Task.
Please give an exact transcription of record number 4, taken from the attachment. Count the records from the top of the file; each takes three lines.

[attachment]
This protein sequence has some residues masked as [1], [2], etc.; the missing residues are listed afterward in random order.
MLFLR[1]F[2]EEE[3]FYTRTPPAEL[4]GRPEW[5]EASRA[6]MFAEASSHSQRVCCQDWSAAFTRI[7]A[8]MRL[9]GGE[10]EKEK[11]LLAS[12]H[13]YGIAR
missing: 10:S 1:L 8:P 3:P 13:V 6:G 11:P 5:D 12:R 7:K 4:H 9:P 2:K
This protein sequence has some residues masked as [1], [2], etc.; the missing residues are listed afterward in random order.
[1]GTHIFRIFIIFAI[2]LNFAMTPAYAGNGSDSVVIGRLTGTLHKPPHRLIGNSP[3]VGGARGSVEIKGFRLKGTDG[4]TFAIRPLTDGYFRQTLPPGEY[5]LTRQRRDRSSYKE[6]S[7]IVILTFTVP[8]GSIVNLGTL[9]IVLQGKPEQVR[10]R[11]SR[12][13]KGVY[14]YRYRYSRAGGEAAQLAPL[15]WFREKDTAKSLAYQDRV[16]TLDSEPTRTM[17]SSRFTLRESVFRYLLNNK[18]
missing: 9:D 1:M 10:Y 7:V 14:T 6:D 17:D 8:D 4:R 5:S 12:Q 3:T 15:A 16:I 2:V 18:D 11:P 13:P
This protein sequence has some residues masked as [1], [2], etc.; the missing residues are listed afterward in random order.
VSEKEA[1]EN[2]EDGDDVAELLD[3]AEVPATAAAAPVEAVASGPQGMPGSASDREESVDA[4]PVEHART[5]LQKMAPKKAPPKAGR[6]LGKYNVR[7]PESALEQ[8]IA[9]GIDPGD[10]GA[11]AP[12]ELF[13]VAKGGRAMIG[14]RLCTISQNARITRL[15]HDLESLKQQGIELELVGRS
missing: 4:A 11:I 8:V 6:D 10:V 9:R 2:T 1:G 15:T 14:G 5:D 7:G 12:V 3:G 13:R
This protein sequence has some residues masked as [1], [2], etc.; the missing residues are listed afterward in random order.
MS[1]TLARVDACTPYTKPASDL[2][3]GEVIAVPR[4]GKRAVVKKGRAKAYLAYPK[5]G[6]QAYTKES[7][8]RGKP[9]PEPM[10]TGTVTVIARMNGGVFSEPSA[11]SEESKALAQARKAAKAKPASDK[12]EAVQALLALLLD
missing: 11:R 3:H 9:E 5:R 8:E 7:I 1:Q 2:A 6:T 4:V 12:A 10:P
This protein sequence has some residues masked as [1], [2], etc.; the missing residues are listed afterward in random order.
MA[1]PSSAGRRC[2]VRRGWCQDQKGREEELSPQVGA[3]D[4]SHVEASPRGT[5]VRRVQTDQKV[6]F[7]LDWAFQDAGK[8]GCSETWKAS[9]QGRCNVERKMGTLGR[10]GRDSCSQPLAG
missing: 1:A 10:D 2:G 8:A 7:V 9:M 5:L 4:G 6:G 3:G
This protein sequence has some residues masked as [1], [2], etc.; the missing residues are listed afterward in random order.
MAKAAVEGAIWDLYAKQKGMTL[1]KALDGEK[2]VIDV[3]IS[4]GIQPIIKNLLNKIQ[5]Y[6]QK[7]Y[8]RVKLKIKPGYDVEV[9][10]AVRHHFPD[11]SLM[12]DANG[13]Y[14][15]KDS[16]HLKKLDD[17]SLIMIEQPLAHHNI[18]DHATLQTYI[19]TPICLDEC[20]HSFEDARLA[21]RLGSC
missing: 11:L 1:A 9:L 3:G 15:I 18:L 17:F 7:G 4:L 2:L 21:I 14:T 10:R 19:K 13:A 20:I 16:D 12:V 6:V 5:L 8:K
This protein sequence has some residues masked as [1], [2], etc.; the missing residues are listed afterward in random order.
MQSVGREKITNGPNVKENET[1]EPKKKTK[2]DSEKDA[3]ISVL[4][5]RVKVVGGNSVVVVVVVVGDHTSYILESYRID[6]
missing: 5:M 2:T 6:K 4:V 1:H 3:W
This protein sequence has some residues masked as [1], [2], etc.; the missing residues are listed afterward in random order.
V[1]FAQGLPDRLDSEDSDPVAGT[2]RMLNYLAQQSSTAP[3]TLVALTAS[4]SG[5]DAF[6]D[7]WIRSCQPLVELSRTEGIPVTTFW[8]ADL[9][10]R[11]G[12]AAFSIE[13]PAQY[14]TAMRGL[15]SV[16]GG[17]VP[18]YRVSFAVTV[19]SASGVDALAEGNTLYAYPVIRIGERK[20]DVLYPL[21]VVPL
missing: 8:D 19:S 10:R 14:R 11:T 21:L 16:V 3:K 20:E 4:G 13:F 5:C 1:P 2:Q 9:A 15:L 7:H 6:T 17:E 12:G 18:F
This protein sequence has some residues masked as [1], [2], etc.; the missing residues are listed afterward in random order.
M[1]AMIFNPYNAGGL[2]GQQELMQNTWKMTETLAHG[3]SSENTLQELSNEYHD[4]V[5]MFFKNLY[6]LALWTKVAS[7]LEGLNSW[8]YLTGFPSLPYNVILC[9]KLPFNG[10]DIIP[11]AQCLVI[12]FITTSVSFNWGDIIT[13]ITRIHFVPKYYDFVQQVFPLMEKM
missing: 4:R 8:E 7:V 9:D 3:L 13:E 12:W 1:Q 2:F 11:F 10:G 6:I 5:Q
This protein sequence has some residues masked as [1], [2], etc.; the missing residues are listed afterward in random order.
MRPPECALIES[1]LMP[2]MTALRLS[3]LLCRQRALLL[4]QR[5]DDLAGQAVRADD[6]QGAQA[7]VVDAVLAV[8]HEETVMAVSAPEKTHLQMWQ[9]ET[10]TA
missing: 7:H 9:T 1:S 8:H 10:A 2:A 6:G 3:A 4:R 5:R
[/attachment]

This protein sequence has some residues masked as [1], [2], etc.; the missing residues are listed afterward in random order.
MS[1]TLARVDACTPYTKPASDL[2][3]GEVIAVPR[4]GKRAVVKKGRAKAYLAYPK[5]G[6]QAYTKES[7][8]RGKP[9]PEPM[10]TGTVTVIARMNGGVFSEPSA[11]SEESKALAQARKAAKAKPASDK[12]EAVQALLALLLD
missing: 11:R 3:H 9:E 5:R 8:E 7:I 1:Q 2:A 6:T 4:V 12:A 10:P